A couple of years ago when I was still a baby blogger, I wrote a post about why I thought that parts of Mexico were safe to visit. Talking with people, I thought that the message was getting across, that some parts of Mexico are iffy but that the major tourist areas are fine. But I still don’t think people understand that Mexico is safe.
Just as with my first post, I want to offer a huge, gigantic, mega-big caveat here. THESE ARE ONLY MY OPINIONS. I do not have intimate knowledge of the inner workings of Mexico nor can I say that every tourist there will have a great time. But that can’t be said by any location, anywhere in the world. So, with that out of the way, let’s talk about why people are still nervous about visiting Mexico.
The light bulb for this post went off during a dinner conversation with a colleague. She said her son was getting married and was looking for a spot for their honeymoon. My eyes lit up and I said, “Well Mexico is a great option if they don’t want to travel far.” Apparently that wasn’t to be, for her son didn’t think that Mexico was safe.
As a refresher, this discussion all began several years ago when the Mexican government began a crack down on the drug cartels. What ensued was open warfare, taking the lives of thousands of Mexicans mostly along the border towns. At nearly the same time, the country also had to deal with an outbreak of swine flu. The result was a public relations disaster. In the minds of millions of people around the world, Mexico was not a safe place.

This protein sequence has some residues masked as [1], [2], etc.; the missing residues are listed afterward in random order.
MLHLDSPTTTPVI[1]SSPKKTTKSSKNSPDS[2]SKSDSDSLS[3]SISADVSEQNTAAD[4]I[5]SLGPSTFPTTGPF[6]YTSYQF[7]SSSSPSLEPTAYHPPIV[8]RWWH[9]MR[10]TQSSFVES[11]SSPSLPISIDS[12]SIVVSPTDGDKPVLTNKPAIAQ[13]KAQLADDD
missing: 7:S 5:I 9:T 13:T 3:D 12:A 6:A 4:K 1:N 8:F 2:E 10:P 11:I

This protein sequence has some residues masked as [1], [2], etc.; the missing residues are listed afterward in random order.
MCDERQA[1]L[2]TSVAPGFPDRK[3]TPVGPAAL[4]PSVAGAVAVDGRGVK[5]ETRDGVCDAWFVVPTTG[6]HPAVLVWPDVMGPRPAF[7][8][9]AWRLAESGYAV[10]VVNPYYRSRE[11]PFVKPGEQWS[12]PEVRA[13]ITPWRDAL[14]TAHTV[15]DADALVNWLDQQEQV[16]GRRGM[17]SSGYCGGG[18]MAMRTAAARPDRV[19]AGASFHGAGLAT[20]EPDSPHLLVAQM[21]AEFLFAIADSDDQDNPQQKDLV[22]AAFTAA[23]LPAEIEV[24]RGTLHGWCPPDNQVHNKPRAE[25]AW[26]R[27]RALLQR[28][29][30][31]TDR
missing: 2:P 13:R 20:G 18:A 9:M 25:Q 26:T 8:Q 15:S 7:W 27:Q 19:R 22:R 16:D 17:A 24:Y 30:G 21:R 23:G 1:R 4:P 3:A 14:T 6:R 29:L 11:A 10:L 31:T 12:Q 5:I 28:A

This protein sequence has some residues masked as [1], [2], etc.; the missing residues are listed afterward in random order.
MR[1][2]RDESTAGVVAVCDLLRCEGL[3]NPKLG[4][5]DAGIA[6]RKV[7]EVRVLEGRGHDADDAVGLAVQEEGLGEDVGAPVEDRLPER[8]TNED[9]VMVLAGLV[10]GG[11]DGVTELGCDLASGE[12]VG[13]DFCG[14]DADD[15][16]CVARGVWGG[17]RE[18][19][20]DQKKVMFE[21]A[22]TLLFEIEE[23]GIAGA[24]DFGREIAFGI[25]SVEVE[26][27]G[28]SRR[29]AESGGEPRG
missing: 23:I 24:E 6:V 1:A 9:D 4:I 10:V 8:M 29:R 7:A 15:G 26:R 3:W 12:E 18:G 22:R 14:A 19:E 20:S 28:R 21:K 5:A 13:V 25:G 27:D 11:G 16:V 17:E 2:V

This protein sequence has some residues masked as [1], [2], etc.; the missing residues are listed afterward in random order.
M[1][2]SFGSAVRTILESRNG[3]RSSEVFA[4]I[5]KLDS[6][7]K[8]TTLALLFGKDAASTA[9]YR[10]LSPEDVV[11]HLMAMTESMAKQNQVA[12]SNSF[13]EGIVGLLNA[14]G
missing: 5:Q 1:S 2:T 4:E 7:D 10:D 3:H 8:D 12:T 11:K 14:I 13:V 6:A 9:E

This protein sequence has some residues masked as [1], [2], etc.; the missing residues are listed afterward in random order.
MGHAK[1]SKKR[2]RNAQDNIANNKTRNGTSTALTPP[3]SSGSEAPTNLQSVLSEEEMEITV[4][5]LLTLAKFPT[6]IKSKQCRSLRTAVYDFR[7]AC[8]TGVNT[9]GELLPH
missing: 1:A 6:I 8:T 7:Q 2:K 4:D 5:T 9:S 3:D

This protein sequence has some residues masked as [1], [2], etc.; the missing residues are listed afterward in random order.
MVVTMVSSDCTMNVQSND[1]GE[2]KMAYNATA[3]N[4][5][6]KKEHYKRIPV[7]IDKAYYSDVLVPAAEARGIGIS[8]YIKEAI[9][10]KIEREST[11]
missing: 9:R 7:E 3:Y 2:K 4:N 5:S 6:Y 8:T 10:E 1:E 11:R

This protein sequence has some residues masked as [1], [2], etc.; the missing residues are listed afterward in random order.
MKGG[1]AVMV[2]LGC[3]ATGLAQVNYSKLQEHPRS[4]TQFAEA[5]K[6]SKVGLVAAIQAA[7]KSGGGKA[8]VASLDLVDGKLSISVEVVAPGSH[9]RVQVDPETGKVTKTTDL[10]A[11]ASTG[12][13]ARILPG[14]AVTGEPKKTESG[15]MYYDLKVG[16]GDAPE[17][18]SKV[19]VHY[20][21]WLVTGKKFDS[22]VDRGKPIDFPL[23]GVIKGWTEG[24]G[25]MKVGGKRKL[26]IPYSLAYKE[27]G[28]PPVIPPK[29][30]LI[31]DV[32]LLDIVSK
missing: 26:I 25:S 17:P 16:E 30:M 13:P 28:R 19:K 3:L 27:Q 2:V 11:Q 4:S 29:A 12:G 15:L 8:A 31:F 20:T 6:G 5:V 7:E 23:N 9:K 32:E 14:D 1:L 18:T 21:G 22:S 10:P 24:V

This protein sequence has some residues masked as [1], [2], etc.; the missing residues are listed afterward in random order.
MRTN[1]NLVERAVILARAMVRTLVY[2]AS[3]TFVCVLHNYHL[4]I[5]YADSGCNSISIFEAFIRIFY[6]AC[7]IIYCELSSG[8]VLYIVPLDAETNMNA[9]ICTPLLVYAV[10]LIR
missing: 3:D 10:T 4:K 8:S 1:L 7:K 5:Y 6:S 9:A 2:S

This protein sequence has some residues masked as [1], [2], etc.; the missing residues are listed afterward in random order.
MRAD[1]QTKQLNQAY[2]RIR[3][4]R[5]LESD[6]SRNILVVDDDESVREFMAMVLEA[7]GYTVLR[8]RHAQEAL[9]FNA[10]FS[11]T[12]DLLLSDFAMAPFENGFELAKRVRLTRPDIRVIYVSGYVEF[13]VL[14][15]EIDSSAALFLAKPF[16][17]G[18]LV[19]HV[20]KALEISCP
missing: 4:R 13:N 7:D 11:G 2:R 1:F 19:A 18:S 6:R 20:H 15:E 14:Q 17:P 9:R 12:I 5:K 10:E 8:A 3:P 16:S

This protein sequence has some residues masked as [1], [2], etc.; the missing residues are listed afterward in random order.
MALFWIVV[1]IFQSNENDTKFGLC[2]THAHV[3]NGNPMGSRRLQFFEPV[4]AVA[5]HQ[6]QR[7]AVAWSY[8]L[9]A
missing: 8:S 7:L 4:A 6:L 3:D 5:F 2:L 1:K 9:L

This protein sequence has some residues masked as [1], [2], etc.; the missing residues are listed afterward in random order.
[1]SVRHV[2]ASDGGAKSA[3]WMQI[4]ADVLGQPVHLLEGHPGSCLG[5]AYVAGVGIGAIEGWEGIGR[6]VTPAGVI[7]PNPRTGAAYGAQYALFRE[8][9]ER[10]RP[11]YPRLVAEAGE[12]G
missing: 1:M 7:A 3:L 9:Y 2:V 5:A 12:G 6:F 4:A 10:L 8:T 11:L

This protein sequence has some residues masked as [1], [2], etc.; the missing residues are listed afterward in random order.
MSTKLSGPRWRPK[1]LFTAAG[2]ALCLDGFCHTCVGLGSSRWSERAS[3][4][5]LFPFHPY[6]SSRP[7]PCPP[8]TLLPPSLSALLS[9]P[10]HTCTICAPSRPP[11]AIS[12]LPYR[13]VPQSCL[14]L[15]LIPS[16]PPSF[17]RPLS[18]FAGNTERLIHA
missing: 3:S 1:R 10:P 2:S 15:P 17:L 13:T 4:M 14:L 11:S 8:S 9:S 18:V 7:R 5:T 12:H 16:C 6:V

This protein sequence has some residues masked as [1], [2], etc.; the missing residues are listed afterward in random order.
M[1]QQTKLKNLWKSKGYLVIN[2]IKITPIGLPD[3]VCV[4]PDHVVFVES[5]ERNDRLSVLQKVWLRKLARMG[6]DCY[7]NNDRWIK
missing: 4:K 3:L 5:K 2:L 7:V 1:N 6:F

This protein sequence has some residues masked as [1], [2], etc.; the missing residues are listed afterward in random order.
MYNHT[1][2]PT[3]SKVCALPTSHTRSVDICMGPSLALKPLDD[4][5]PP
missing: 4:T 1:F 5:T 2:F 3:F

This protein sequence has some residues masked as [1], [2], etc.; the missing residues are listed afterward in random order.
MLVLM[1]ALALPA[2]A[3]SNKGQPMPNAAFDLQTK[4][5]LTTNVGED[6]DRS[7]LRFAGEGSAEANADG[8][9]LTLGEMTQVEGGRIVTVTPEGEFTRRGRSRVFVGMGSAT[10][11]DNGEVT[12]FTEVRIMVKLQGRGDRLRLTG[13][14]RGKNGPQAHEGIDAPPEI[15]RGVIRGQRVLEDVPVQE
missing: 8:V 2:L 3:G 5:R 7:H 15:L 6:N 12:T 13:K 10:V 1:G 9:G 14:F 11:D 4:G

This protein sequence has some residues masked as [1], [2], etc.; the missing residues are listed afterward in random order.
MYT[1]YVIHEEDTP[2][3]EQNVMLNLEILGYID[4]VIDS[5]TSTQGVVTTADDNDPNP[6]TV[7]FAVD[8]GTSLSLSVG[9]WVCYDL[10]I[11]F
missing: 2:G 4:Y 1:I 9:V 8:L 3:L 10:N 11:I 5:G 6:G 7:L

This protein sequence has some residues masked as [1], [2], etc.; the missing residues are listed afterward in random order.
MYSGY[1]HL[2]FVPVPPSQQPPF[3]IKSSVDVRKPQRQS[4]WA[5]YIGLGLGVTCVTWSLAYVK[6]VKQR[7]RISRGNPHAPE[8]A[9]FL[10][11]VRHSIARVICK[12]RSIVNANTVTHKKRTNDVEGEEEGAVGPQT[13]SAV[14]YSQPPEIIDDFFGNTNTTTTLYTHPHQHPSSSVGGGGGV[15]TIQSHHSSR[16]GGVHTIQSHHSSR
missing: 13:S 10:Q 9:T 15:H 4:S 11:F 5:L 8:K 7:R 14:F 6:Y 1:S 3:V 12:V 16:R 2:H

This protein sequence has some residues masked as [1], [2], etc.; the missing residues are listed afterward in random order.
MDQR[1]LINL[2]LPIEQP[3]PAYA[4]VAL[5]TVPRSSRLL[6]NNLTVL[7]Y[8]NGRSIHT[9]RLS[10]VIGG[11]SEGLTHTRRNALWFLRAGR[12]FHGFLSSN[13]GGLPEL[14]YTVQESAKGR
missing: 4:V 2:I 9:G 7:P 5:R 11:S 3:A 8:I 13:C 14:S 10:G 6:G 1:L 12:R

Since then, although the situation hasn’t necessarily improved, the tourist areas remain (mostly) safe. In particular, Cancun, Riviera Maya and Puerto Vallarta have all been safe, as safe as any destination can ever be really. And yet, government entities are still releasing travel warnings scaring an already jittery tourist into inaction.
This is frustrating not to just to those involved with the Mexican tourism industry, but people who love to visit the country and want as many people to experience it as possible, like me. Luckily, when the U.S. recently renewed their travel advisory to Mexico they exempted the aforementioned popular tourist areas and cited that they have been mostly safe.
Just as I was preparing to publish this post, I read an article about a spate of robberies that happened over the weekend while a cruise ship was visiting Puerto Vallarta. I fear that this news will keep even more people away, even if it appears that the crime wasn’t drug related. It’s a cautionary tale not just for visitors to Mexico, but for all tourists. While I was on a Mediterranean cruise a few years ago, several passengers complained about pickpockets and general intimidation during a stopover in Athens. These events sadly happen everywhere and they are not specific to one country or region.
Unfortunately, it will take a lot more than government issued bulletins to erase the images of Mexican violence from the minds of many tourists. Instead it is important that as many of us as possible travel to Mexico, enjoy ourselves and share our experiences with friends and family. Repairing the image of traveling in Mexico can only be achieved one person at a time; citizen travel diplomacy at its best.
What do you think? Is Mexico a safe tourist destination and if so, how do we convince people of that?Add to Flipboard Magazine.